After the 2016 election, I considered why I had been off on the Presidential election. My conclusion was that I, as had others, underestimated the sheer degree to which Hillary Clinton was toxic. I had previously noted that Hillary was the only Democrat who could lose to Donald Trump, and she indeed managed to somehow due so by less than 100,000 votes across a few states. In those states, the Republicans were devastated, doing horribly in Pennsylvania and losing governorships in Wisconsin and Michigan, while being devastated in neighboring Minnesota. Only in Ohio did the Republicans manage to keep the governorship while the Democratic incumbent kept the U.S. Senate seat. This is fair warning for Republicans that they can not rely on these states as default entries into the Republican/MAGA column.

     Indeed, much of the 2018 election looks like 2016 would have been in the absence of Hillary Clinton. The success of the Democrats in the suburbs during those special elections, primaries, and general elections over the past two years since the Nov. 2016 election were fair warning that the GOP was going to do poorly in the suburbs. But of course accepting that fact would run counter to the MAGA narrative that it was the “establishment” who were the problem and that the suburbs punished them for not being “MAGA” enough. This ignores that only the at least somewhat squishy GOPers can get elected to many of these swing suburban districts, and that suburban “soccer moms” et al. with college degrees and a middle class lifestyle don’t take kindly to being belittled and attacked for what they are.

     Perhaps another ominous sign is one that was evident even in 2016: Trump and MAGA do not play well in the Southwest U.S. Republicans were completely shut-out in not only Nevada, but also New Mexico and Colorado. While Utah remains very Republicans, it is not fertile Trump/MAGA ground, with Democrats picking up UT04 from Republican Mia Love. In Arizona, while the incumbent Republican governor easily won re-election, the Republican nominee for U.S. Senate was barely ahead against a hardcore Leftist agitator. The West, and especially Southwest was once a Republican bastion on many levels, or at least highly competitive. Yet the Republicans on a national level seem happy to cede a fast growing part of the U.S. to Democrats… without cementing control where they’d need to (i.e. the Mid-West).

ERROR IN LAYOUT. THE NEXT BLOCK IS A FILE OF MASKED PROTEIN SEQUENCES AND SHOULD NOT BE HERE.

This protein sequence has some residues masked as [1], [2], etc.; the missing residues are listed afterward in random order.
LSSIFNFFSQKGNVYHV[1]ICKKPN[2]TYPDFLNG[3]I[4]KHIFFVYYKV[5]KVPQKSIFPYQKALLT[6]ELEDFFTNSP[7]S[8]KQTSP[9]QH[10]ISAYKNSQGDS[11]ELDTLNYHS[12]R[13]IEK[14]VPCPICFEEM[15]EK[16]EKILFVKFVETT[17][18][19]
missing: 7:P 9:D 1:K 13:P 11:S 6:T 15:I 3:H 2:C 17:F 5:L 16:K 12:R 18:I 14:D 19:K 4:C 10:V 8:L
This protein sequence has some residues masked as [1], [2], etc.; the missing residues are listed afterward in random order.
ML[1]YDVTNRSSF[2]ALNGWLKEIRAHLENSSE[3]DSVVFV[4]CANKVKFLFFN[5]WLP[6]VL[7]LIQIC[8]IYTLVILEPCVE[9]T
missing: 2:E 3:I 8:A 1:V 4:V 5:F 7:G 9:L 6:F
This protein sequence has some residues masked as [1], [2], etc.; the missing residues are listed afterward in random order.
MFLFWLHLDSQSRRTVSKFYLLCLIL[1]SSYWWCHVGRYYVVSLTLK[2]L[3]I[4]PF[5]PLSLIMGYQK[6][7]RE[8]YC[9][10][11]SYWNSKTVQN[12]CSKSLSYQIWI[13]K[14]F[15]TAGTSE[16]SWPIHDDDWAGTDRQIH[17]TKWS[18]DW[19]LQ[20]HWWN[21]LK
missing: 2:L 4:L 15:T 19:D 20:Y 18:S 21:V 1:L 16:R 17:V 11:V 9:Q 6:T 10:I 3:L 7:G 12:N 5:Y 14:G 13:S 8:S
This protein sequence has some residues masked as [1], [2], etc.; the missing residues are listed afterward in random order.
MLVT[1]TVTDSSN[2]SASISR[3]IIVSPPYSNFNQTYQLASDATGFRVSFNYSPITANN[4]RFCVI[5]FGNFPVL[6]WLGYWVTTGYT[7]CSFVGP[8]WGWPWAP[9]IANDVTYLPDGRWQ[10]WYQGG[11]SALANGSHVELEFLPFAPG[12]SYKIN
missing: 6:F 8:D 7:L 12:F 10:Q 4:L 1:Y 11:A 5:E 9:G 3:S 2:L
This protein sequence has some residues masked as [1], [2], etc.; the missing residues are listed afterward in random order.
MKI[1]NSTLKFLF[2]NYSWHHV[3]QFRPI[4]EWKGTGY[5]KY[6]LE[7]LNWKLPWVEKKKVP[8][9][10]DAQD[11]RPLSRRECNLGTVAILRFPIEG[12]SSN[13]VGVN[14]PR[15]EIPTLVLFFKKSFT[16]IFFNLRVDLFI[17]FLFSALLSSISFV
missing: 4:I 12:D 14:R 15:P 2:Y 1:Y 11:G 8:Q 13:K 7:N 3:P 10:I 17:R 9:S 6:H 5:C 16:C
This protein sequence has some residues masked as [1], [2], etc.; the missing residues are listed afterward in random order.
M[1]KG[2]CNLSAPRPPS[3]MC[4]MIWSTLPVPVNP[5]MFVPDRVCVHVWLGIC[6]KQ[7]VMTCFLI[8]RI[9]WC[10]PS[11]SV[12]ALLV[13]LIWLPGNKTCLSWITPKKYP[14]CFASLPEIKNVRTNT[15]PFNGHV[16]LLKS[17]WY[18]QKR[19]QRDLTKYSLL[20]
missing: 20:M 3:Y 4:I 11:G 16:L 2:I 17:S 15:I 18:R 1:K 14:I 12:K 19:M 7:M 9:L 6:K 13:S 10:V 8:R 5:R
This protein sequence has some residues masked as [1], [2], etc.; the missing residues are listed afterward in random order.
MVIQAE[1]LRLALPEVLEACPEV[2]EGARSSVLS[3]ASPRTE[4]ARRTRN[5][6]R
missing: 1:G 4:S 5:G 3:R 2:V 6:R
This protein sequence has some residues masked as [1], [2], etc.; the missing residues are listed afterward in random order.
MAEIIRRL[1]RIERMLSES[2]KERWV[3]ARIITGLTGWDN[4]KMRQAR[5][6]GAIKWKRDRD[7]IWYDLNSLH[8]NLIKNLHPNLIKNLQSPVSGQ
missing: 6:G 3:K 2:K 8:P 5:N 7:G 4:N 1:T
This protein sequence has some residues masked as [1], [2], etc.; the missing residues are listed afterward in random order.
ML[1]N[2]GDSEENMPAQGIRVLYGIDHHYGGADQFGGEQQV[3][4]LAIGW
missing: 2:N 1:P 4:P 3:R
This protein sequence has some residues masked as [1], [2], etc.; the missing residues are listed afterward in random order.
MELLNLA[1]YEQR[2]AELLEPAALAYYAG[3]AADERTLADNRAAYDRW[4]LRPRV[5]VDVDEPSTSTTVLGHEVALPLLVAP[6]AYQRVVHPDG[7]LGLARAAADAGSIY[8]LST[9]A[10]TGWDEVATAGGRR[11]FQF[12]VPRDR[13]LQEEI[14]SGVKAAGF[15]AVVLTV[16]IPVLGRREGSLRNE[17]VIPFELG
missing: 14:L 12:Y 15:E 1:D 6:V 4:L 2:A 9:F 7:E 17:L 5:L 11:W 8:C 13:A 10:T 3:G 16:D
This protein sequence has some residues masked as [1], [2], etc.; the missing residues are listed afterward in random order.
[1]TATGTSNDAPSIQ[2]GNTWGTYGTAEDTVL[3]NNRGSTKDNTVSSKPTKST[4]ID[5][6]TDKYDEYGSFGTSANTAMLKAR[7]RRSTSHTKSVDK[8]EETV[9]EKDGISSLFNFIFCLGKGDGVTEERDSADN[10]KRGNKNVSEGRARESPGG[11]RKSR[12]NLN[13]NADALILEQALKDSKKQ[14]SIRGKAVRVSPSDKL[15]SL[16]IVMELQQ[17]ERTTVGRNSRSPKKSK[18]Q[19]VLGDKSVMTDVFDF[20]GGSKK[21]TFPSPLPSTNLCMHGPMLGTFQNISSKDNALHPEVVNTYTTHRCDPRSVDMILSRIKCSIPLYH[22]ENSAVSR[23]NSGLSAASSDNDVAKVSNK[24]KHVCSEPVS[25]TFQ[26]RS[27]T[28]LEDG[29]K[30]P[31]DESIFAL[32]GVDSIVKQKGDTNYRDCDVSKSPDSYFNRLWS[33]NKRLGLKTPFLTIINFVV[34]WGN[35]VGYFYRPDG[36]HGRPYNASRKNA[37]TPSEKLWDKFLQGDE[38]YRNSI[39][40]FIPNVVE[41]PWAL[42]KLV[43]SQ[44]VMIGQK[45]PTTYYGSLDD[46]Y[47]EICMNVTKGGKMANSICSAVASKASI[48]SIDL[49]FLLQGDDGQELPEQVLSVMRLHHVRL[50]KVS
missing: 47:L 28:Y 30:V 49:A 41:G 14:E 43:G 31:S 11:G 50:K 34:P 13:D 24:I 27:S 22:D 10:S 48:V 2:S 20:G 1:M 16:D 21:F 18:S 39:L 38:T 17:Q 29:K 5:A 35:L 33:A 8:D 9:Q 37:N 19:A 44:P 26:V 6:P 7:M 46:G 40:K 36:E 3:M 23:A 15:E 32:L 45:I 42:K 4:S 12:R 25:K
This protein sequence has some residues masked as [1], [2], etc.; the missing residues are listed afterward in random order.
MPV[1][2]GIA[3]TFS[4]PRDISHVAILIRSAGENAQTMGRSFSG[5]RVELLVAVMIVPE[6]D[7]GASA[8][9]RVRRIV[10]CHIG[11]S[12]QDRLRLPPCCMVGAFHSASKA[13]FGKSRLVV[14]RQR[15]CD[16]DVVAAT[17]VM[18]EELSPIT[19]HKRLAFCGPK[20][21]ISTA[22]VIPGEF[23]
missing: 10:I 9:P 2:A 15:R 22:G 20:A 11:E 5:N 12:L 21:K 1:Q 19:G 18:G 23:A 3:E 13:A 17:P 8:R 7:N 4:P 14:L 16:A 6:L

In many ways, this is copying what the Democrats did with working class “blue collar” Whites, especially in rural and exurb areas. The Democrats politically abused this demographic and 2016 is when they finally gave the Democrats the middle-finger. The Republicans seem hell-bent on doing the same with middle class “white collar” Whites in the suburbs. This can be seen by mocking people with college degrees, don’t personally know people who don’t drive trucks, or don’t work in some “Salt of the Earth” job involving physical labor.

     Just as the Democrats lost in 2016 because they took the White working class “blue collar” vote for granted and felt they could abuse them, many in the GOP today feel they can belittle the “white collar” vote and abuse them with impunity. Politics is about building coalitions and having to work with those who aren’t necessarily part of your “in group” or social “tribe”. It may be emotionally cathartic to the “other” that isn’t part of your core tribe because they didn’t empathize with you and share the same “feelz”, but it is ultimately politically self-destructive. Many Republicans were stuck between a rock and a hard place: Trump and “MAGA” are not the Republican establishment, so going against that would lead to defeat even if said new establishment openly hates them, but by not distancing themselves from that, they continued to alienate the voters they needed to win.